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Andersen Knew of Enron Risks Last February

Probe: E-mail memo indicates executives in Chicago were aware of questionable issues. Also, the energy trader's board fires the auditor.


WASHINGTON — Top executives at the Chicago headquarters of accounting firm Andersen discussed Enron's financial problems in February, but two months later its auditors gave the energy giant's books a clean bill of health, documents show.

The Feb. 5 meeting represents the earliest known date that senior Andersen officers--including its head of U.S. operations--knew about such issues as Enron's aggressive deal making, internal conflicts of interest and huge compensation packages for its senior management.

The meeting, held by telephone between Chicago and the Houston branch office that handled the Enron account, was detailed in an e-mail the next day. Andersen has contended that it was unaware of serious problems until August.

The e-mail memo reported that Andersen considered dropping Enron as a client, though it noted that the accounting firm could earn fees from Enron reaching $100 million a year.

"Ultimately, the conclusion was reached to retain Enron as a client [because] it appeared that we had the appropriate people and processes in place to serve Enron and manage our engagement risks," the e-mail read.

Andersen auditors in April signed off on Enron's financial statement for fiscal years 2000 and 1999, saying it "fairly represented" the company's condition.

It wasn't until Oct. 16 that Enron reported serious financial losses, although Andersen had the ability to rescind its approval of the company's financial statements at any time.

The new disclosures came as Enron's board fired Andersen as its auditor and Congress pushed ahead with its probe of the Houston-based company's collapse.

After obtaining the e-mail, congressional investigators on Thursday sent a letter to Andersen's chief executive, Joseph F. Berardino, seeking more information about the senior-level meeting.

The e-mail from Andersen executive Michael E. Jones to partner David B. Duncan related to a meeting the day before in which Andersen executives discussed some of the Enron accounting methods that have become the subject of criminal and congressional probes.

The e-mail raised concerns about conflicts of interest from a partnership managed by Enron's then-chief financial officer, Andrew S. Fastow, which investigators say was used to hide the energy company's debts. The meeting is significant because until its disclosure, attention has focused on Andersen's Houston office, where Duncan--chief auditor on the Enron account--was fired and seven others disciplined Tuesday because of the destruction of Enron-related records.

An Andersen spokesman, Patrick Dorton, said Thursday that "nothing in the meeting or the memo indicated that any illegal actions or improper accounting was suspected." He said it was not until Enron Vice President Sherron S. Watkins alerted auditors in August that the accounting firm "became aware that individuals within Enron believed that there may have been accounting improprieties."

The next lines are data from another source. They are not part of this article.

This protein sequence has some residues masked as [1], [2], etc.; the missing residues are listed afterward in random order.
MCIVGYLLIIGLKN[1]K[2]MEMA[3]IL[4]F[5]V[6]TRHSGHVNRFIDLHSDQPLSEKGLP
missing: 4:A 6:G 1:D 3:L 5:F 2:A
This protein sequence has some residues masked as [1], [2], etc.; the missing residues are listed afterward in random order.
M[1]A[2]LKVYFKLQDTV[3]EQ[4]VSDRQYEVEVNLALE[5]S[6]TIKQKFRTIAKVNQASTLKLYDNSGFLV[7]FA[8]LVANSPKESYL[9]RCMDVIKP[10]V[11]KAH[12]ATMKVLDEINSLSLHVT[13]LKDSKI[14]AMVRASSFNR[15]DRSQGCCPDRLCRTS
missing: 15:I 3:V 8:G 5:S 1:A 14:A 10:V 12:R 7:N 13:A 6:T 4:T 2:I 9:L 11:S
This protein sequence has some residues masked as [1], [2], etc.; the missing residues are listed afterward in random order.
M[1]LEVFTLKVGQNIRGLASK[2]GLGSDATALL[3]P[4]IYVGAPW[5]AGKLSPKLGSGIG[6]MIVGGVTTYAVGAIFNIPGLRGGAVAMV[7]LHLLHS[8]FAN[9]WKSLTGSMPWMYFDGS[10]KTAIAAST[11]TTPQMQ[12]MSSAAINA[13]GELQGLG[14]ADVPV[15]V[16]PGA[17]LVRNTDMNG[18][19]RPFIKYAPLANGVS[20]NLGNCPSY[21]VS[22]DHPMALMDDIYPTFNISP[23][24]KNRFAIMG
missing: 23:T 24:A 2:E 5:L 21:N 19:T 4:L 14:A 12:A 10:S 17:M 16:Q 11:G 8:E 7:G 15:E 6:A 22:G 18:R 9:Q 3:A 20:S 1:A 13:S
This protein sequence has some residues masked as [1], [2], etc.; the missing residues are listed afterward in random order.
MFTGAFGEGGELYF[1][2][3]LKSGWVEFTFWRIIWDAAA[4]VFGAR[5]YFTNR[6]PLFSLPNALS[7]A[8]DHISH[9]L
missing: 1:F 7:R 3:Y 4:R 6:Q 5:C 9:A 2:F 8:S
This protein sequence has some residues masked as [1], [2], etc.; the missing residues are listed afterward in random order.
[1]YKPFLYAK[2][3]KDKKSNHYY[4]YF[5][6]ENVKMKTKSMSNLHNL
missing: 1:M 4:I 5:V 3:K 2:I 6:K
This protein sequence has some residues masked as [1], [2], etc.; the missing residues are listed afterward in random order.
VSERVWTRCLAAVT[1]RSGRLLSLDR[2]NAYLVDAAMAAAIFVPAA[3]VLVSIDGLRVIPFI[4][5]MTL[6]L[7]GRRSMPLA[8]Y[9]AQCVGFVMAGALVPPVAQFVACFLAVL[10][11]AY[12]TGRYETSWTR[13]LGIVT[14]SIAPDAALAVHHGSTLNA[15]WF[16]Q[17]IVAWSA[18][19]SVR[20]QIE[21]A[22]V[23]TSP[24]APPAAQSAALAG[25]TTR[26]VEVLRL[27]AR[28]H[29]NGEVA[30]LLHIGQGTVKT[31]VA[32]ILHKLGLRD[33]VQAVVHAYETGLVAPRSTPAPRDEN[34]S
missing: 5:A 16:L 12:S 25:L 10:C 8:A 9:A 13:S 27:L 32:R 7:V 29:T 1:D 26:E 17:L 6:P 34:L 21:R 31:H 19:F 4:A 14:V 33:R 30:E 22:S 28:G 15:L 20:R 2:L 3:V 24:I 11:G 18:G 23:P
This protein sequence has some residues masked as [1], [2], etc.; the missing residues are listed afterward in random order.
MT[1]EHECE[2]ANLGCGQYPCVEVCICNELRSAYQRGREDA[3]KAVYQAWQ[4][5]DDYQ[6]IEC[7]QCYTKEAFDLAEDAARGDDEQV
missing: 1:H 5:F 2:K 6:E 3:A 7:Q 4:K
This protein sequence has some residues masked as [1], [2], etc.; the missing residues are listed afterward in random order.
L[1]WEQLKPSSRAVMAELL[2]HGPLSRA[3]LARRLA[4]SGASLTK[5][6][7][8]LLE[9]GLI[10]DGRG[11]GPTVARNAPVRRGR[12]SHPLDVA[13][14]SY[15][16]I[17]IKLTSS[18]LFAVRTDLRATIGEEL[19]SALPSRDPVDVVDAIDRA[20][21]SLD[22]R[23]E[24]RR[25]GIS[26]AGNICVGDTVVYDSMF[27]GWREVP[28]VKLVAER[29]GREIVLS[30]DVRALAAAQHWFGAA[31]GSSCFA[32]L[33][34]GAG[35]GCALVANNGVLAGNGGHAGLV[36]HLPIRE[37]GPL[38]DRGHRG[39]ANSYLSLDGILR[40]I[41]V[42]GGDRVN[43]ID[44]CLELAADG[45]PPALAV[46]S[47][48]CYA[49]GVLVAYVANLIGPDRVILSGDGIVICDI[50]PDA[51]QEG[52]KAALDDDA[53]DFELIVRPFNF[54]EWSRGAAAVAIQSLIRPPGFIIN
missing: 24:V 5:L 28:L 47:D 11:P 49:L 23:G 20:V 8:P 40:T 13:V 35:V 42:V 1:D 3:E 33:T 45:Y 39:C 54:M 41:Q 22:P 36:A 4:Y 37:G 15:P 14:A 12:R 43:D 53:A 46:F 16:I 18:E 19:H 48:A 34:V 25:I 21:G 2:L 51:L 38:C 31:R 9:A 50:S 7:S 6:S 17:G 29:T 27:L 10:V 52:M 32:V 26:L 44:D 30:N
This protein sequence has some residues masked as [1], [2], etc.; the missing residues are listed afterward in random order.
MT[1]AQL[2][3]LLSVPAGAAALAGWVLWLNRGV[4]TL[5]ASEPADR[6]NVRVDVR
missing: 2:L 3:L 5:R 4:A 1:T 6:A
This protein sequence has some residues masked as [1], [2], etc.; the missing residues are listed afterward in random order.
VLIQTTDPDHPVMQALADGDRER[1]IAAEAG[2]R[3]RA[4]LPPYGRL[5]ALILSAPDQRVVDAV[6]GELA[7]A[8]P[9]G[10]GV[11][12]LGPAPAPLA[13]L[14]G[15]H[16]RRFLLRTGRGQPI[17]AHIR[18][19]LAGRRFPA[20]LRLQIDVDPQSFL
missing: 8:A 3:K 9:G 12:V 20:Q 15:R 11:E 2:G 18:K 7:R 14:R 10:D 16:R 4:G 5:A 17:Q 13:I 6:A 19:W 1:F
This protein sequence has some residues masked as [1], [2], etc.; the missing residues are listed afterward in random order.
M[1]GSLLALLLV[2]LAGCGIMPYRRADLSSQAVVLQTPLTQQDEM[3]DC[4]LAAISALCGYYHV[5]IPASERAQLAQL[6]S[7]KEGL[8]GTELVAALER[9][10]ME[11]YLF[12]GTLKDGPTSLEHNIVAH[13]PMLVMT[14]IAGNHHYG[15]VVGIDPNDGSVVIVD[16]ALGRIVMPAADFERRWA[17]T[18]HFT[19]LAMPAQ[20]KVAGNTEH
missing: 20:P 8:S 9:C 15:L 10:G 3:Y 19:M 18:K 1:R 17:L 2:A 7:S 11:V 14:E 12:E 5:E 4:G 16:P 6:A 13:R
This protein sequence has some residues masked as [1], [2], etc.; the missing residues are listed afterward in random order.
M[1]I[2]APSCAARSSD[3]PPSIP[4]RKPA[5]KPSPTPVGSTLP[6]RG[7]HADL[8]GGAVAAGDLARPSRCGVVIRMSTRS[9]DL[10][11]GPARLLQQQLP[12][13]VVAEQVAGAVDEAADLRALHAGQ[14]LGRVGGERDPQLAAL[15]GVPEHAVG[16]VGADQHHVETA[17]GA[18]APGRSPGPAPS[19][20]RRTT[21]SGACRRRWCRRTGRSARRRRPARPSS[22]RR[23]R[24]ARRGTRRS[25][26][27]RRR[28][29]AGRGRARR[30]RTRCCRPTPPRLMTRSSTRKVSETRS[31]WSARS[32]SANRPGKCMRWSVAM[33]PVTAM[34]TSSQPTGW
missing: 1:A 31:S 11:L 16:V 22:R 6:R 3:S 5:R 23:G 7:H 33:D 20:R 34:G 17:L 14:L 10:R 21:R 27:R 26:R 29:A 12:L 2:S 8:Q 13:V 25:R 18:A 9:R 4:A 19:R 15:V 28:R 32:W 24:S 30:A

But Ken Johnson, a spokesman for the House Energy and Commerce Committee, one of several congressional panels investigating Enron's collapse, said: "From our perspective, the memo made it clear that some Andersen officials were clearly aware of the risks of having Enron as a client but decided in the end the company was too much of a cash cow to cut loose."

The e-mail also said that during the conference call, executives discussed how Enron "often is creating industries and markets and transactions for which there are no specific rules." The memo said Fastow faced potential conflicts from his role both as an officer of the energy trader and a paid manager of the LJM partnership that was doing business with the company.

The question was left unanswered as to whether the Securities and Exchange Commission would view Fastow and LJM as an affiliate of Enron, which would have obligated Andersen to wrap the financial results of LJM into the figures for the larger company.

Once disclosed, the debt and losses at LJM and other partnerships led to a rapid decline in Enron's credit rating, pushing the company to file for bankruptcy protection Dec. 2.

A spokesman for Fastow declined to comment on the House investigation but added that Enron's former chief financial officer did not hide his involvement with off-balance-sheet partnerships.

"The Enron board of directors had full knowledge and understanding of Mr. Fastow's potential conflicts and gave its full approval," said his spokesman, Gordon Andrew. "Business law does not say that conflicts of interest per se are illegal in any regard as long as they are disclosed and approved."

When Enron issued its annual report in April, Andersen asserted that in its opinion the financial statements "present fairly . . . the financial position of Enron Corp. and subsidiaries as of Dec. 31, 2000, and 1999 . . . in conformity with accounting principles generally accepted in the United States."

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